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Billions More For Environment And Climate In Mayor Goff’s Auckland Recovery Budget

Billions more will be invested in vital environmental and water infrastructure, transport, and parks and community facilities under Auckland Mayor Phil Goff’s proposed Recovery Budget, released today.

If adopted, it will be the single largest infrastructure package in the city’s history, injecting an extra $5.6 billion into transport, housing and the environment to take the total investment to $31.8 billion, a 21 per cent increase on the previous budget.

Mayor Goff says the investment will accelerate the city’s COVID-19 recovery by stimulating the economy, creating jobs, and providing the infrastructure needed to tackle long-term challenges.

“This is a Recovery Budget that will help Auckland and New Zealand pull out of the COVID-19 crisis while addressing transport and traffic congestion, sustaining and enhancing the environment, improving water quality and the resilience of our water supply, building more infrastructure for housing and tackling the threats posed by climate change,” he says.

“Our proposed package of new climate action adds a further $152 million over 10 years to reduce greenhouse gas emissions and to adapt to the impact of climate change. Independent polling by Colmar Brunton and council consultation showed strong public backing for this increased investment, with 60 per cent and 61 per cent of respondents respectively supporting it.

“We are proposing to increase capital investment by 21 per cent over the previous budget, with a $4 billion boost for water, wastewater and stormwater; and $900 million more for parks and community facilities.

“Funding for capital projects is increased by $900 million in the first three years to maintain our pipeline of planned work and bring forward important infrastructure projects that will stimulate recovery from the economic downturn.

“While we are increasing investment where necessary, we are also keeping rates rises fair and reasonable. The long-term annual average general rates increase will remain at 3.5 per cent, with a one-off 5 per cent increase for next year.

“This amounts to an extra 73 cents a week next year for the average-value property compared to the planned 3.5 per cent rise.

“Without this increase, we would not be able to bring forward hundreds of millions of dollars of capital investment that was delayed by revenue reduction caused by COVID.

“There would also be less investment in transport projects in local board areas, park and ride facilities and walking and cycling; reductions to library and art collections; and a delay to the standardisation of the kerbside waste collection services. The 5 per cent increase also allows us to restore the Local Board Transport Capital Fund, which local boards strongly value.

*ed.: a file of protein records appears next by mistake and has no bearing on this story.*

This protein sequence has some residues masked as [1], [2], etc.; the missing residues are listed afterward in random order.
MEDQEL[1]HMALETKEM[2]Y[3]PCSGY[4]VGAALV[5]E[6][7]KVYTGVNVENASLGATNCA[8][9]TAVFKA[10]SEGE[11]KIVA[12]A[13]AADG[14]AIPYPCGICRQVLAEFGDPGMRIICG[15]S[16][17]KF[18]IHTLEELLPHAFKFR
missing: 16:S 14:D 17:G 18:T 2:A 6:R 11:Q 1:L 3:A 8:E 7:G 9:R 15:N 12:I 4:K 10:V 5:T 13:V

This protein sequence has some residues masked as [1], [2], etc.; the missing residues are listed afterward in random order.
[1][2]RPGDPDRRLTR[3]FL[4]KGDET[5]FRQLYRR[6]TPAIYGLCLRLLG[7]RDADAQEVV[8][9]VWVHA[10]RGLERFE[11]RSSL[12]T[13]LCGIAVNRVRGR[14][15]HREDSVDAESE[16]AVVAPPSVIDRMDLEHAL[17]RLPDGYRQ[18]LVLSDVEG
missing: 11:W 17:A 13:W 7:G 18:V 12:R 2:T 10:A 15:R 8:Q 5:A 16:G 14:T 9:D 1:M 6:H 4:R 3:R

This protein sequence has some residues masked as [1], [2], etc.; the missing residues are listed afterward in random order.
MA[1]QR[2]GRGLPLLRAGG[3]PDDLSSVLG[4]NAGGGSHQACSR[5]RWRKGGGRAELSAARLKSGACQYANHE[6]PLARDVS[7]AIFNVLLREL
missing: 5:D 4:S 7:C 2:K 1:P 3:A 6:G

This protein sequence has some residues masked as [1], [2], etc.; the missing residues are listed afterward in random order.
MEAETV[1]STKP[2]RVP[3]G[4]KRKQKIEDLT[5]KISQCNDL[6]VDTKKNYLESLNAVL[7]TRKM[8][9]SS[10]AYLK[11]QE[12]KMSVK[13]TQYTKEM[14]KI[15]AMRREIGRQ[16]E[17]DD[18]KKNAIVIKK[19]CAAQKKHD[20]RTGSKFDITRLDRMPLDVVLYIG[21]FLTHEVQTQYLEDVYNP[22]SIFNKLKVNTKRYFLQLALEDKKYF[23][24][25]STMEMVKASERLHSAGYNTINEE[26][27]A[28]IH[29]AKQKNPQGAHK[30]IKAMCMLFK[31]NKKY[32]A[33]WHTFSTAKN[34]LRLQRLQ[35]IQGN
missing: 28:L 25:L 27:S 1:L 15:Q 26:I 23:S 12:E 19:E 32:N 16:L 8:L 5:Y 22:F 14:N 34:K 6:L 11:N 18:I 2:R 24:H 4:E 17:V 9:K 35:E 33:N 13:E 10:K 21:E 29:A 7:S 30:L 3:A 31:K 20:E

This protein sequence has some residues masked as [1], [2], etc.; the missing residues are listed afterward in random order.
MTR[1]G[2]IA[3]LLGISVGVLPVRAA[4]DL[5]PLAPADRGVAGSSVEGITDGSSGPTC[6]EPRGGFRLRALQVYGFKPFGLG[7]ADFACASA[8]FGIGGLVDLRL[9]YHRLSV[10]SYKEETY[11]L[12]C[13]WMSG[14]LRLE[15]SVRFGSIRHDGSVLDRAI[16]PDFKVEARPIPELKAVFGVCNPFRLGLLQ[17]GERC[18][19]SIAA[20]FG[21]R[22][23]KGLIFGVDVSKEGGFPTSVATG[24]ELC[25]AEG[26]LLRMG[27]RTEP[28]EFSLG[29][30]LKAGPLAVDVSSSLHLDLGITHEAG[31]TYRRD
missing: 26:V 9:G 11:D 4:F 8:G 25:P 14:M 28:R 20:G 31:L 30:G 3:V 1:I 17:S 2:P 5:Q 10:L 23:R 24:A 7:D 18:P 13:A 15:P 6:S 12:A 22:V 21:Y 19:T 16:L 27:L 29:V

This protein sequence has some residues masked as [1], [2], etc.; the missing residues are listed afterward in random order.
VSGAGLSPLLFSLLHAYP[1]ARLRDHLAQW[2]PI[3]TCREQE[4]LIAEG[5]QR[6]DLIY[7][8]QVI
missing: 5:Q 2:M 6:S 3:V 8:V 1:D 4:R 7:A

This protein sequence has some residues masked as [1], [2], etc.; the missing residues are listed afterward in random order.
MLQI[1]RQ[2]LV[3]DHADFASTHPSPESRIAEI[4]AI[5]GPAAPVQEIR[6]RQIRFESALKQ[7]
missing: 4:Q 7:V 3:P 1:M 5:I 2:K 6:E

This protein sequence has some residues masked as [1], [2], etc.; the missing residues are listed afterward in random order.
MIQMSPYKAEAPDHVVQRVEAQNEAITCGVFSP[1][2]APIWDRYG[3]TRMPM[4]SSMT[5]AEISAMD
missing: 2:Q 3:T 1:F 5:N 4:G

“In our Colmar Brunton survey of more than 4000 Aucklanders which was part of our consultation process, the budget measures were supported by 46 per cent of Aucklanders and not supported by 37 per cent. It is unusual for people to support increased rates but I think they were aware of the impact of COVID-19 on our finances and the fact that other growth cities in New Zealand were putting up much greater increases, some in double figures.

“This proposed budget finds a balance between a projected income loss of three-quarters of a billion dollars due to COVID, while ensuring that we maintain the investment necessary to stimulate recovery and make progress build a world-class city.

“Some will say we have gone too far with our rates increase, while others will call for even higher rises. However, I believe we have found the right middle ground which does not overburden the ratepayers but also ensures progress can be made.

“This is a Recovery Budget that will keep Auckland moving.”

Finance and Performance Committee Chair Desley Simpson says, “Following on from our Emergency Budget and the need for council to manage our finances prudently, especially in the wake of COVID-19, we have committed the organisation to find savings and efficiencies across the business to the tune of $90 million. That amounts to the second-highest savings target since Auckland Council's amalgamation and is equivalent to around the entire rates take for the Henderson-Massey Local Board area / Devonport-Takapuna Local Board area.

"In this 10-year Budget, we will also address issues that Aucklanders overwhelmingly support us on, like improving our water quality. Through the extension and increase of the Water Quality Targeted Rate we plan to increase investment in every local board area.

“The additional funding will also enable us to bring forward work programmes by six years that will address two of the worst-hit areas – the Manukau Harbour and the eastern isthmus of the Waitematā Harbour including the beaches from Parnell to Glendowie and the Tāmaki Estuary.”

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